A Digital Research and Scholarship Platform fostering new work examining the regional, national, and international reach of William F. “Buffalo Bill” Cody and his broad impact on an emergent mass culture.
Renee Laegreid, an assistant professor in the Department of History at University of Wyoming, presented her talk entitled “Buffalo Bill’s Legacy: Finding the West and Westerners in Contemporary Italy” at Saturday University in Gillette, WY on October 26, 2013. Buffalo Bill crossed the boundaries of the Atlantic to bring the American West to Europe, and over one hundred years later, pieces of his West not only remain, but have become increasingly apparent. This paper addresses the persistence of Buffalo Bill and his Wild West shows in the collective memory of Italians, and how the memory of Buffalo Bill and his show, although evolving over time, continues to shape the Italian perspective on the American West. The influence is seen in the growing interest in American Western culture and literature, American-style rodeo, “Western Riding” (reining and cutting competitions), and the growth of American Quarter Horse industry in Italy. This is fertile ground for exploring the evolving idea of the West that takes place outside of American borders, focusing, as Buffalo Bill did, on the exceptionalist vision of that West.
“Buffalo Bill’s Legacy: Finding the West and Westerners in Contemporary Italy.” Saturday University, University of Wyoming, Gillette, WY, October 26, 2013. Renee Laegreid, University of Wyoming.
Beginning in 1889, Buffalo Bill crossed the boundaries of the Atlantic, taking his Wild West Show overseas to perform for crowds of spectators throughout Europe. He carefully advertised his shows, constructing months-long advertising campaigns to create enormous anticipation in the towns and cities on his tour. After his shows, the memories of the cowboys, cowgirls and Native Americans remained topics of community conversation for years; stories of the show often treated like a prized possession, handed down from one generation to another. As one witness to a show in Trieste, Italy recalled, “Buffalo Bill took us to the world of the cowboy, the Indian tribes—the red skins— . . . It was a whole new world for us.” Buffalo Bill’s last tour ended in 1906, but Italian interest in the new world of the American West continues to the present day.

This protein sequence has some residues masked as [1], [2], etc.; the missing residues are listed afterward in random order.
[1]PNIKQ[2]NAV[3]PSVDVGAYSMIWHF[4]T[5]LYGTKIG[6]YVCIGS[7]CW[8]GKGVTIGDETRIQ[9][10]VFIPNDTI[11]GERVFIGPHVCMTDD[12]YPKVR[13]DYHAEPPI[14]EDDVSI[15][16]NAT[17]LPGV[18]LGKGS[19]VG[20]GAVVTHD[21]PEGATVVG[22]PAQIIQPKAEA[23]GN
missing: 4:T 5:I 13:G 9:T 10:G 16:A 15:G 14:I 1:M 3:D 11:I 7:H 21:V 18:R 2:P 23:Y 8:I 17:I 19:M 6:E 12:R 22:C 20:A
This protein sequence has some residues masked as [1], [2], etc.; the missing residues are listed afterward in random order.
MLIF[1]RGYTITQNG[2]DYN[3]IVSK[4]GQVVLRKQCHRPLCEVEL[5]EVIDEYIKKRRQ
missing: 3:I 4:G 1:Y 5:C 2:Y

Buffalo Bill’s Wild West’s show could be envisaged as a pioneering attempt of exporting the newborn American Culture into the Old World, like a sort of backlash colonization. It can be therefore interpreted as an embryonic example of American transnationalism. The Italian stopovers of the Wild West’s tour, although sporadically tackled by previous scholarship, proved to be focal in the construction of a transnational awareness, especially considering the history of mass-migrations of the time. In particular this paper looks at one specific aspect of such perception, which is the two-sided understanding of ‘otherness’, showing the double point of view in which both the Italians and Western (and Native) Americans kept relationships with one another and defined their identities.